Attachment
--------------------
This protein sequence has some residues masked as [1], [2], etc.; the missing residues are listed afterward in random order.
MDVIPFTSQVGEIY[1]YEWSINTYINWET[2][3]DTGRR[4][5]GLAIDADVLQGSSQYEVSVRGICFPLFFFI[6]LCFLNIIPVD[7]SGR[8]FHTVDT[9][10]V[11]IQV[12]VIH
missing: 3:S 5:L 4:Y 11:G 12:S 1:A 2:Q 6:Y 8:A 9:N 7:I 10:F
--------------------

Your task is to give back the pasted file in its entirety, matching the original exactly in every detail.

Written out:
This protein sequence has some residues masked as [1], [2], etc.; the missing residues are listed afterward in random order.
MDVIPFTSQVGEIY[1]YEWSINTYINWET[2][3]DTGRR[4][5]GLAIDADVLQGSSQYEVSVRGICFPLFFFI[6]LCFLNIIPVD[7]SGR[8]FHTVDT[9][10]V[11]IQV[12]VIH
missing: 3:S 5:L 4:Y 11:G 12:S 1:A 2:Q 6:Y 8:A 9:N 7:I 10:F